In accordance with the company’s ongoing efforts to censor all truth while promoting only establishment fake news on its platform, social media giant Facebook has decided to launch full-scale war against online free speech about vaccines.
Pandering to the demands by California Democrat Adam Schiff, Mark Zuckerberg and his team recently announced that they are now “exploring additional measures to best combat the problem” of Facebook users discussing and sharing information about how vaccines are harming and killing children via social media.
According to an official statement released by Facebook, the Bay Area-based corporation is planning to implement some changes to the platform in the very near future that may include “reducing or removing this type of content from recommendations, including Groups You Should Join, and demoting it in search results, while also ensuring that higher quality and more authoritative information is available.”
In other words, the only acceptable form of online speech pertaining to vaccines that will be allowed on Facebook is speech that conforms to whatever the U.S. Centers for Disease Control and Prevention (CDC) says is “accurate” and “scientific.” Anything else, even if it comes from scientific authorities with a differing viewpoint, will be classified as false by Facebook, and consequently demoted or removed.
Facebook’s censorship tactics are becoming more nefarious by the day. To keep up with the latest news, be sure to check out Censorship.news.
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Facebook is quickly becoming the American government’s ministry of propaganda
Facebook’s rationale, of course, is that it’s simply looking out for the best interests of users who might be “misled” by information shared in Facebook groups suggesting that the MMR vaccine for measles, mumps, and rubella, as one example, isn’t nearly as safe as government health authorities claim.
And that’s just it: There are many things that the government is wrong about, but that have been officially sanctioned as “truth” by government propagandists. If Facebook bows down to these government hacks with regards to vaccines, there’s no telling what the company will try to ban from its platform in the future.
Not only did the government deny young Cassandra the right to make her own medical decisions, but it also overrode the will of her parents, who also opposed taking the chemotherapy route. In essence, the government forced Cassandra to undergo chemotherapy at gunpoint, and now it’s trying to do the exact same thing with Facebook.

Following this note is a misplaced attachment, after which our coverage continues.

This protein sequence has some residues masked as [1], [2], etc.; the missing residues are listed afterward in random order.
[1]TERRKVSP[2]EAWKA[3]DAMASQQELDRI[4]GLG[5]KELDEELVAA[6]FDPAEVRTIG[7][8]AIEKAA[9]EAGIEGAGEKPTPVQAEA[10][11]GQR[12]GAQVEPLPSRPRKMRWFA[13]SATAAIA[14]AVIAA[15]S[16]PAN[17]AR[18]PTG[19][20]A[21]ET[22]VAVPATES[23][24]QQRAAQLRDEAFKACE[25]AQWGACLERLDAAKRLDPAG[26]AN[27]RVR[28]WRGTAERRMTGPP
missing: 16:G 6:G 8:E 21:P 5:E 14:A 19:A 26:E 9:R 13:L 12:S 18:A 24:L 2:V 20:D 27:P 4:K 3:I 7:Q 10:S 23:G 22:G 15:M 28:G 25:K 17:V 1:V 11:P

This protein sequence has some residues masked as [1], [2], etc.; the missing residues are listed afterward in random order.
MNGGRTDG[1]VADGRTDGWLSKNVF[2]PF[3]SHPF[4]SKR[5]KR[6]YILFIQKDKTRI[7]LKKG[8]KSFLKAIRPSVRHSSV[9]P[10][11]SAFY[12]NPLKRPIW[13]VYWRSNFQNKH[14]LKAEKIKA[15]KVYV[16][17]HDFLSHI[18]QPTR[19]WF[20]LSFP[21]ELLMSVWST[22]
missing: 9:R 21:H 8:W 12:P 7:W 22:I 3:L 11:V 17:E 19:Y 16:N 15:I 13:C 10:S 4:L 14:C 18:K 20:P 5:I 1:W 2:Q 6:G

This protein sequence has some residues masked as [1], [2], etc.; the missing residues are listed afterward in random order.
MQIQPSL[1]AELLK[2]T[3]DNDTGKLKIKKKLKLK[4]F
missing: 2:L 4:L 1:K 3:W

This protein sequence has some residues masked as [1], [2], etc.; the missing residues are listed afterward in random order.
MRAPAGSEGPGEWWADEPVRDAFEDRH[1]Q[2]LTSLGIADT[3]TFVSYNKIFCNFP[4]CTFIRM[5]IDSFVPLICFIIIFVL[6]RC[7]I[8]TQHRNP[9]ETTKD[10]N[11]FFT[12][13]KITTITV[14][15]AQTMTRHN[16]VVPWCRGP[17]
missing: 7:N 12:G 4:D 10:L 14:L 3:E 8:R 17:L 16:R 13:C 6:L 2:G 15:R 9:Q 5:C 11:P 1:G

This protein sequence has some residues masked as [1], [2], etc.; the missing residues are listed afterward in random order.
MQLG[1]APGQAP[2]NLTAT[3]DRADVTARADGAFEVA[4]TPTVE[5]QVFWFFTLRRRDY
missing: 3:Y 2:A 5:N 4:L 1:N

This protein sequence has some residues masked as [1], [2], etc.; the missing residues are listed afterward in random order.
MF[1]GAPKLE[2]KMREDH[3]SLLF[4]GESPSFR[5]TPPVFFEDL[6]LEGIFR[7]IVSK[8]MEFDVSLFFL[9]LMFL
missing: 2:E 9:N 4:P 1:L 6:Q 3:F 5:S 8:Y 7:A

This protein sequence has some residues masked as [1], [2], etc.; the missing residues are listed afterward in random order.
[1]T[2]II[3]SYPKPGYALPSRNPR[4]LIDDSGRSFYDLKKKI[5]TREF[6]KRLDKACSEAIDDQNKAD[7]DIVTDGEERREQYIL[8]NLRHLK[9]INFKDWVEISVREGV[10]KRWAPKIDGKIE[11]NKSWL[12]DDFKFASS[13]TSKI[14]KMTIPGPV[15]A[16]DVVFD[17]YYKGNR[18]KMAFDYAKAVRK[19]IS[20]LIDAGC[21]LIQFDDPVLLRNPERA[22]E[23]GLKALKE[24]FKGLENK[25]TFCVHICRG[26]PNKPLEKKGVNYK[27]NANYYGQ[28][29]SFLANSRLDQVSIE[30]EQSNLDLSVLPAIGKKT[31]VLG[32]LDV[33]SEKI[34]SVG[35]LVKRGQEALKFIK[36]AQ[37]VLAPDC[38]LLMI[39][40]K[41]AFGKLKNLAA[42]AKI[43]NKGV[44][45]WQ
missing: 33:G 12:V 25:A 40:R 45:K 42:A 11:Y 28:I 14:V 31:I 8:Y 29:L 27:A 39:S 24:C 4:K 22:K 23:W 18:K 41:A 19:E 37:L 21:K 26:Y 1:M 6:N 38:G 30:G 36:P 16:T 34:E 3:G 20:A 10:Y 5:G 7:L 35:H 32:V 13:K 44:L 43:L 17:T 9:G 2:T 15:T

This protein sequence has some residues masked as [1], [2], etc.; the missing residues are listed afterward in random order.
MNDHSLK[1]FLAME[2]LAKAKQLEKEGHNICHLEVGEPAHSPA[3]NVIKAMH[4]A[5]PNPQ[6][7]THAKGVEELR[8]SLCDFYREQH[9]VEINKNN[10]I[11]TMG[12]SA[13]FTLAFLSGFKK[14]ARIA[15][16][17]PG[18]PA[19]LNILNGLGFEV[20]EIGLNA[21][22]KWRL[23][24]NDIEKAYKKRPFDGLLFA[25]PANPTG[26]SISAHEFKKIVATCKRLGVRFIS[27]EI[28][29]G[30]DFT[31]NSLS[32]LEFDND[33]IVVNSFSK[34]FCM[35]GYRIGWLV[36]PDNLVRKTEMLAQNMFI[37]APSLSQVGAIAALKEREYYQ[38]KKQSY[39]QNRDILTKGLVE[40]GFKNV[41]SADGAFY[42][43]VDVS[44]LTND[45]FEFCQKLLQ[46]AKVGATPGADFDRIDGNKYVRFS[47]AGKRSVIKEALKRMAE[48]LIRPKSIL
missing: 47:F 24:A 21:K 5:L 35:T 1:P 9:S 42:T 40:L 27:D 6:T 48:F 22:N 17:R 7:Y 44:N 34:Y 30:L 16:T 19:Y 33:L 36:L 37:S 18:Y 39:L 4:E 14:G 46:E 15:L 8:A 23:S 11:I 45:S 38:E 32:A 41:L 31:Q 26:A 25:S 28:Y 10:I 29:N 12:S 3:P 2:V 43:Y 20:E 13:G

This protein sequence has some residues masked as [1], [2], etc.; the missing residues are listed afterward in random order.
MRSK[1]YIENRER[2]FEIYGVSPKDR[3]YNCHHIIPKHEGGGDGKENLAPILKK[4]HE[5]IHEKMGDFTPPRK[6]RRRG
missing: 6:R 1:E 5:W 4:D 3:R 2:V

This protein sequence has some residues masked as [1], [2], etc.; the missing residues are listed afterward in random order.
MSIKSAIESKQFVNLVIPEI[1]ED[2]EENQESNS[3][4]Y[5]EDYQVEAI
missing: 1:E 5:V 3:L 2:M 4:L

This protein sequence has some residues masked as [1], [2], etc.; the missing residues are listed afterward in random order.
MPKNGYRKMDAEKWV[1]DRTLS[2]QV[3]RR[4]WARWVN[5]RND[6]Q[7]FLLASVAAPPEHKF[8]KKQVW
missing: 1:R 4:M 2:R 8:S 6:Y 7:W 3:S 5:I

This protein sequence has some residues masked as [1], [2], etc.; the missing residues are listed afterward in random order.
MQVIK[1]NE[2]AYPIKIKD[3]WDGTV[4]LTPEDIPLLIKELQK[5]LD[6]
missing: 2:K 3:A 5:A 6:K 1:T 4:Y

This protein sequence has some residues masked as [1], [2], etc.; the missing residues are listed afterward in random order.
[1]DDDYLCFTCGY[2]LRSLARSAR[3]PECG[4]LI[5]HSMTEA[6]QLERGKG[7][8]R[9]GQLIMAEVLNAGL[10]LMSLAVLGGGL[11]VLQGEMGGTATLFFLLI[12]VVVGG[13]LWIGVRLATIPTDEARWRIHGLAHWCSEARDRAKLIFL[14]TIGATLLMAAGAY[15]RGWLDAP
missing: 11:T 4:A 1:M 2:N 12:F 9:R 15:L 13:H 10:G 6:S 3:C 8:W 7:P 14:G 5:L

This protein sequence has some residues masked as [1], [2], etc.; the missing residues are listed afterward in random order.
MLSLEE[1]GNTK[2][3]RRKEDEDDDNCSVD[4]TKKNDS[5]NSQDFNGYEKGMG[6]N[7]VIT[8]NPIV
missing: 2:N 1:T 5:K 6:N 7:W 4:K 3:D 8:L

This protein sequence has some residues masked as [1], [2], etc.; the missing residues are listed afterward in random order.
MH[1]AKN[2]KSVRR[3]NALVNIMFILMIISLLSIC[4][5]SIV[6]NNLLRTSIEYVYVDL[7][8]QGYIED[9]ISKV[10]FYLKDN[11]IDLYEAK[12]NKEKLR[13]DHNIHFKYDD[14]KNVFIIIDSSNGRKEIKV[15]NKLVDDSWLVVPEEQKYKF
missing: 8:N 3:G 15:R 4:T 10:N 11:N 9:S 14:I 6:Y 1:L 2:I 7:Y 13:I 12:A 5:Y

If little Adam Schiff is successful at forcing Facebook to only allow information on its platform that conforms with the official government position on vaccines, the next step will be to outlaw the sharing of information on the platform about the dangers of chemotherapy, as well as the dangers of fluoride, pesticides, and other deadly chemicals that the government has deemed as “safe and effective.”
Soon there won’t be any free speech at all on Facebook, assuming the social media giant actually obeys this latest prompting by the government to steamroll people’s First Amendment rights online. And where will it end?
“These radical Leftists are domestic terrorists and suicidal cultists … they are the Stasi, the SS, the KGB and the Maoists rolled all into one. They absolutely will not stop until America as founded is completely ripped to shreds and replaced with an authoritarian communist-leaning regime run by the very same tyrants who tried to carry out an illegal political coup against President Trump.”
An update from the CDC recommends broadening the population that can use once-weekly isoniazid plus rifapentine for LMTI.
Sponsoring Organization: Centers for Disease Control and Prevention (CDC) in consultation with members of the Advisory Council for the Elimination of Tuberculosis (ACET)
Target Audience: Healthcare workers who treat latent tuberculosis in adults and children, including immune-deficient patients
Background and Objective
Treatment of latent tuberculosis is critical in preventing reactivation of infection. Several regimens have been used in the past. The CDC has reassessed treatment options periodically to minimize the number of drugs used and treatment duration. In 2011, the CDC recommended a 12-week course of once-weekly isoniazid and rifapentine (3HP). This update reexamines and extends that recommendation. Data are derived from a meta-analysis of 19 articles covering 15 different studies.